At the start of the year (2012) the SouthWest Branch of the British Psychology Society created the first of several local hubs conceptualised to facilitate meeting and improved communication between the regions psychologists. The initial hub was in Bristol, with others to follow in Exeter, Plymouth, Truro and the Channel Isles. The meetings at each of the hubs follows the popular ‘Psychology in the Pub’ format consisting of a short talk from a guest speaker/s, followed by an opportunity to network with other local Psychologists.
The introductory session was in January– and saw Jo Maddocks, Founder and Product Director of JCA Occupational Psychologists, speak on the topic of ‘Emotional Intelligence in the workplace – a heavily requested topic and one that is relevant to a range of Psychological disciplines’. This was given to an audience of more than 75 local psychologists and interested individuals and was a well received start to the societies initiative.
March was the first meeting to be held at the now established ‘first Wednesday’ of the month. Dave Alcock took the reins for this talk. He explored a range of experiences/issues encountered whilst working with elite athletes across a range of settings but primarily working in rugby union and rugby league. Whilst the contexts were fairly specialised, the issues addressed cut across applied sport psychology, and as such were of interest to all those involved in elite sport, those wanting to begin work in the elite domain, or those who are simply interested in working in challenging environments. Issues such as the applied sport psychologist as moral arbiter, Pavlov’s bell, water boy, therapist, “ideal” parent, discriminative stimulus, and work with clinical & sub-clinical issues were all addressed. Dave went on to explore the challenges and rewards of applied sport psychology work and brought to life using a range of Dave’s experiences in the field (sometimes literally “in the field”!).
In April – Rob Briner talked on ‘The psychological contract at work: Understanding the real deal between employer and employee.’ What do people want to give at work and what do they want to get back? What are the implicit promises employees feel their employer has made to them? What happens when promises are broken and when promises are fulfilled? How can each party renegotiate the deal? The idea of an implicit or psychological contract has emerged as one key way of answering such questions and also a way of thinking about a whole range of employee feelings and behaviours including motivation, ‘engagement’, withdrawal of effort, justice, commitment, absence and quitting. This presentation will review the history of the psychological contract idea, its main features, how it has been used to explain employee behaviour, the evidence for its effects and what organisations and employees can do, if anything, to manage it.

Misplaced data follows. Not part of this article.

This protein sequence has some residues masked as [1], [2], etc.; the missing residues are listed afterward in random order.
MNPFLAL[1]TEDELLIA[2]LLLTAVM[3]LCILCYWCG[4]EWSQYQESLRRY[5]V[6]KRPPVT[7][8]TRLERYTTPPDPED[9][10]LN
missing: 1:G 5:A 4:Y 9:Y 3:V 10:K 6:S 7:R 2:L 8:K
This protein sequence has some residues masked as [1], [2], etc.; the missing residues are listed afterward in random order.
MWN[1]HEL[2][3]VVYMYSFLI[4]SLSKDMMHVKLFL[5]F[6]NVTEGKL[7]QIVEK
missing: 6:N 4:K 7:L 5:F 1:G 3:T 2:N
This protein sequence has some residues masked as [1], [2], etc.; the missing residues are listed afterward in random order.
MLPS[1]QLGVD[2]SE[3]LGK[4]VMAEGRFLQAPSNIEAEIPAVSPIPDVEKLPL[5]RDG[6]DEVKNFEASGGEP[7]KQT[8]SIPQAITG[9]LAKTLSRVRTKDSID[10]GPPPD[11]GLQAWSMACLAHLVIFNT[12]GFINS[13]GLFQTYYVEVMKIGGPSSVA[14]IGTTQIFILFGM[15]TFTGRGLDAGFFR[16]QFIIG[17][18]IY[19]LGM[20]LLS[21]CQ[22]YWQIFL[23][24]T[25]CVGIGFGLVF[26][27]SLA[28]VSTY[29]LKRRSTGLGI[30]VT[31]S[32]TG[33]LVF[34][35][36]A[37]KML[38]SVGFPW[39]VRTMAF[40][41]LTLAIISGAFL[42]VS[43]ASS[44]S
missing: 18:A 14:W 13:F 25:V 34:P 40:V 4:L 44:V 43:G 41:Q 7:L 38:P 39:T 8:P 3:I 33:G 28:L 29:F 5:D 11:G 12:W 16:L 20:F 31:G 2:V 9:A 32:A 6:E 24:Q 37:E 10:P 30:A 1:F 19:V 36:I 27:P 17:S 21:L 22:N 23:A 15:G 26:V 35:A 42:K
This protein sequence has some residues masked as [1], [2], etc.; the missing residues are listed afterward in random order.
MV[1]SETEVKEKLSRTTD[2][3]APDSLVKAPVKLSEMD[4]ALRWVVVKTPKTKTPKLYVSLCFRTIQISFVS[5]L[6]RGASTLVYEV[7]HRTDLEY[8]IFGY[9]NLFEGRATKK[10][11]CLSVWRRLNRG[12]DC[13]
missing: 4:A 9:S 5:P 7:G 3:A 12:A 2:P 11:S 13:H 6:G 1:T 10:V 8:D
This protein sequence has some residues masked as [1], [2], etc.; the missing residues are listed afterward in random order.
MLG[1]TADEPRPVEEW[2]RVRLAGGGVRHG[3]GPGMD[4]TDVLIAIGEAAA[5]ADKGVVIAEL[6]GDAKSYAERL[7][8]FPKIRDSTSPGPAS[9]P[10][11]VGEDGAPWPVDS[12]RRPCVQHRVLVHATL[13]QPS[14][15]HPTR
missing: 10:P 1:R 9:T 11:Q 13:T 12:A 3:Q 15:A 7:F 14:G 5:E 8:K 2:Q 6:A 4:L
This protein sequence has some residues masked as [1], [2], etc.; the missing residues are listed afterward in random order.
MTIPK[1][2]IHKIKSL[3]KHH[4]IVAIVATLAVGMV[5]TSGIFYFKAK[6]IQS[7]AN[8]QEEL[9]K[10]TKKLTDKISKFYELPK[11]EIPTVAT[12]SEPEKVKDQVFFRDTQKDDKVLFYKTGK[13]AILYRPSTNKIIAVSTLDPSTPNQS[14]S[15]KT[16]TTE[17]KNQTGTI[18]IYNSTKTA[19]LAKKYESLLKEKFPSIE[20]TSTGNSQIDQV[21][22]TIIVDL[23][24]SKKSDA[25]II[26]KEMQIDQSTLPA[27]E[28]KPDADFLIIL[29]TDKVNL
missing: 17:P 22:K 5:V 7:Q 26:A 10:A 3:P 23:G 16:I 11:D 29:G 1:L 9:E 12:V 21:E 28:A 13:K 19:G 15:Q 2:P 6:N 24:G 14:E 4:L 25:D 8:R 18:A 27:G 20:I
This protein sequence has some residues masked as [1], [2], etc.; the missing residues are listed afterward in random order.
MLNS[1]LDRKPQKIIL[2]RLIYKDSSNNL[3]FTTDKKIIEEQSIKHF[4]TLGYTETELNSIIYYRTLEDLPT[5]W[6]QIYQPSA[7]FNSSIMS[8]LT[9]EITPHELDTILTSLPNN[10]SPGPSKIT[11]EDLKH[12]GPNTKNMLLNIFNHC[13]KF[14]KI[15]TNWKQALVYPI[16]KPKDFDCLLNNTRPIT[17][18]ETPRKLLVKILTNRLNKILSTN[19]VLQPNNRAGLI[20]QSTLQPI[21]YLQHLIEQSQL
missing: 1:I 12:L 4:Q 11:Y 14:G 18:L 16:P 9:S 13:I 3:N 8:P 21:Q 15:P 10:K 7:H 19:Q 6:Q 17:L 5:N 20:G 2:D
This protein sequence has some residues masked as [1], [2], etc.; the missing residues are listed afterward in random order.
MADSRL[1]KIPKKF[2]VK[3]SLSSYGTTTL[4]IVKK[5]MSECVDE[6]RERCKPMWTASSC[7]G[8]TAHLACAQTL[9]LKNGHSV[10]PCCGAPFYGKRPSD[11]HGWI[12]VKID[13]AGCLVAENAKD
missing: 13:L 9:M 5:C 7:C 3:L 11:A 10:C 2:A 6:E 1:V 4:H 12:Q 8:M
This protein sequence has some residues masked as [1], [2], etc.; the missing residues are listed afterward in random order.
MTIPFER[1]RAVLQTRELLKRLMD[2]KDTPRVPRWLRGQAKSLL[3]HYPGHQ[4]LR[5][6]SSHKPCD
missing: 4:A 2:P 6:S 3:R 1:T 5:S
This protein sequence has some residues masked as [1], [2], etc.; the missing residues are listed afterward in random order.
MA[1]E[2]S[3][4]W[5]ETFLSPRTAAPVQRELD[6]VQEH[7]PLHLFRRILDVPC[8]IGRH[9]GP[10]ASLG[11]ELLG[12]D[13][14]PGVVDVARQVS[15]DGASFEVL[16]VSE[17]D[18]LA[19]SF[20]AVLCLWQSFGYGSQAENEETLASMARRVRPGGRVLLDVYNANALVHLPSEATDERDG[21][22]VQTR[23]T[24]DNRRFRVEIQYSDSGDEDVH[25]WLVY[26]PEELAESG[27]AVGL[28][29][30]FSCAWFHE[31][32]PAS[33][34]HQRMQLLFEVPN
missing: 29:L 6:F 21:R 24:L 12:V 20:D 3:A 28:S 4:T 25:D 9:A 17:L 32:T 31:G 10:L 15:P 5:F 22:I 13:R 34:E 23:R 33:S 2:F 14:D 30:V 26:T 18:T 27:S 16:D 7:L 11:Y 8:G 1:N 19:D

May bought a presentation from – Patrick Jordan ‘How to be happy: What is happiness, who is happy and why and what we can all do to bring more happiness into our lives’. Looking at the area of happiness, this talk was based on the findings of positive psychology – an area of psychology which uses rigorous scientific methodology and analysis in order to investigate success, happiness and fulfillment. Findings about happiness were summarised and techniques described which can be used to increase levels of happiness.
The Bristol hub seems to have found its feet with at least 50 people attending each meeting and talk at Toto’s wine bar and it sounds like another good turn out is likely in June. But before then there is the inaugural meeting in Exeter.
The Exeter hub is on the 30th May at the Mill on the Exe. Dr Craig Knight from the Peninsula Medical School will talk on ‘The modern office: Cleverly designed space or a psychological bear trap?’. Asking, how does your office affect your well-being? How does the freedom you have over your working environment impact your productivity? And does working in a clean, sparsely decorated, flexible office improve your effectiveness or compromise the business as a whole?
I hope that everyone who has attend an event to date has enjoyed it and that many more of your will come and try the events out for size. Additioanlly if anyone wants to give a presentation, has a topic they would like to hear about, or want to let the committee know about anything else why not drop one of them a line http://southwest.bps.org.uk/southwest/meet-the-committee/meet-the-committee_home.cfm